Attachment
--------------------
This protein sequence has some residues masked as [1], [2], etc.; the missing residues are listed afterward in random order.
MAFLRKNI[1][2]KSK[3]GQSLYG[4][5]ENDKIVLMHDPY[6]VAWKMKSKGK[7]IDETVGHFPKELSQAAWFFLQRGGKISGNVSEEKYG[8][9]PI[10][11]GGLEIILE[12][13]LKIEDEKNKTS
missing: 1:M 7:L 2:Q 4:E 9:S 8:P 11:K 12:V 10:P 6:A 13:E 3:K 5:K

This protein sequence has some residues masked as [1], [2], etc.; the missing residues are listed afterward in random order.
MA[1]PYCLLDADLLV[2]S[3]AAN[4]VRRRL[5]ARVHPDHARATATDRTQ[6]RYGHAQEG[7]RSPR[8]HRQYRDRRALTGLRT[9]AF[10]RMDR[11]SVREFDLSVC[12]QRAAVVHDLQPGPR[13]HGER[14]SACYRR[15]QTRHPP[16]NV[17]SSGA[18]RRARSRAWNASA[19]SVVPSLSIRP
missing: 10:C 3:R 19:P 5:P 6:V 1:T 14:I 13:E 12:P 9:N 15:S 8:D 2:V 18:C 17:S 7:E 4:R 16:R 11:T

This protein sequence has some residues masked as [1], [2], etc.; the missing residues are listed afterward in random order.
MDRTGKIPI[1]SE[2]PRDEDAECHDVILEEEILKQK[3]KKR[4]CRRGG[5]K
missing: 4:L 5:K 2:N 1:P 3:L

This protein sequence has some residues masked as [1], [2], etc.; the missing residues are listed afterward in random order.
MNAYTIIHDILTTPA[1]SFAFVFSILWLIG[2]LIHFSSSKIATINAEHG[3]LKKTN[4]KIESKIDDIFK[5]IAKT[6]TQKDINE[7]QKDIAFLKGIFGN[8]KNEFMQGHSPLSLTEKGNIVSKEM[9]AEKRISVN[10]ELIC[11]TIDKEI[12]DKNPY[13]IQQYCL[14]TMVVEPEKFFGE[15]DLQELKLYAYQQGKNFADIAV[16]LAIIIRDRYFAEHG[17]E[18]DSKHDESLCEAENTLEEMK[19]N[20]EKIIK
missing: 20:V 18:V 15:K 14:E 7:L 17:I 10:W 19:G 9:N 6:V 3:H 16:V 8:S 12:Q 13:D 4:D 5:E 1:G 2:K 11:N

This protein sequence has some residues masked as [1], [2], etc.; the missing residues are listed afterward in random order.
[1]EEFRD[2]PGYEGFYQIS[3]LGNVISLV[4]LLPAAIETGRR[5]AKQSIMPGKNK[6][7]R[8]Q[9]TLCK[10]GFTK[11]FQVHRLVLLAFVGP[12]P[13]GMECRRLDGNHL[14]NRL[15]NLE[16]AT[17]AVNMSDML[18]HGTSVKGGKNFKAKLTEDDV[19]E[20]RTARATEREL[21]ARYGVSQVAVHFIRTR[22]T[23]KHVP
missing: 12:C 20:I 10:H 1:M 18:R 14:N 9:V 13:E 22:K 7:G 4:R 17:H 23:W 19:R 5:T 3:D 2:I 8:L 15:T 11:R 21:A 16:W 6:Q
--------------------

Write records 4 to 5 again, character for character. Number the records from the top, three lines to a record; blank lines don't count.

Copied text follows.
This protein sequence has some residues masked as [1], [2], etc.; the missing residues are listed afterward in random order.
MNAYTIIHDILTTPA[1]SFAFVFSILWLIG[2]LIHFSSSKIATINAEHG[3]LKKTN[4]KIESKIDDIFK[5]IAKT[6]TQKDINE[7]QKDIAFLKGIFGN[8]KNEFMQGHSPLSLTEKGNIVSKEM[9]AEKRISVN[10]ELIC[11]TIDKEI[12]DKNPY[13]IQQYCL[14]TMVVEPEKFFGE[15]DLQELKLYAYQQGKNFADIAV[16]LAIIIRDRYFAEHG[17]E[18]DSKHDESLCEAENTLEEMK[19]N[20]EKIIK
missing: 20:V 18:V 15:K 14:E 7:L 17:I 10:W 19:G 9:N 6:V 3:H 16:V 8:S 12:Q 13:D 4:D 5:E 1:G 2:K 11:N

This protein sequence has some residues masked as [1], [2], etc.; the missing residues are listed afterward in random order.
[1]EEFRD[2]PGYEGFYQIS[3]LGNVISLV[4]LLPAAIETGRR[5]AKQSIMPGKNK[6][7]R[8]Q[9]TLCK[10]GFTK[11]FQVHRLVLLAFVGP[12]P[13]GMECRRLDGNHL[14]NRL[15]NLE[16]AT[17]AVNMSDML[18]HGTSVKGGKNFKAKLTEDDV[19]E[20]RTARATEREL[21]ARYGVSQVAVHFIRTR[22]T[23]KHVP
missing: 12:C 20:I 10:H 1:M 18:R 14:N 9:V 13:E 22:K 7:G 4:R 17:H 23:W 19:R 5:T 3:D 2:I 8:L 15:T 11:R 21:A 16:W 6:Q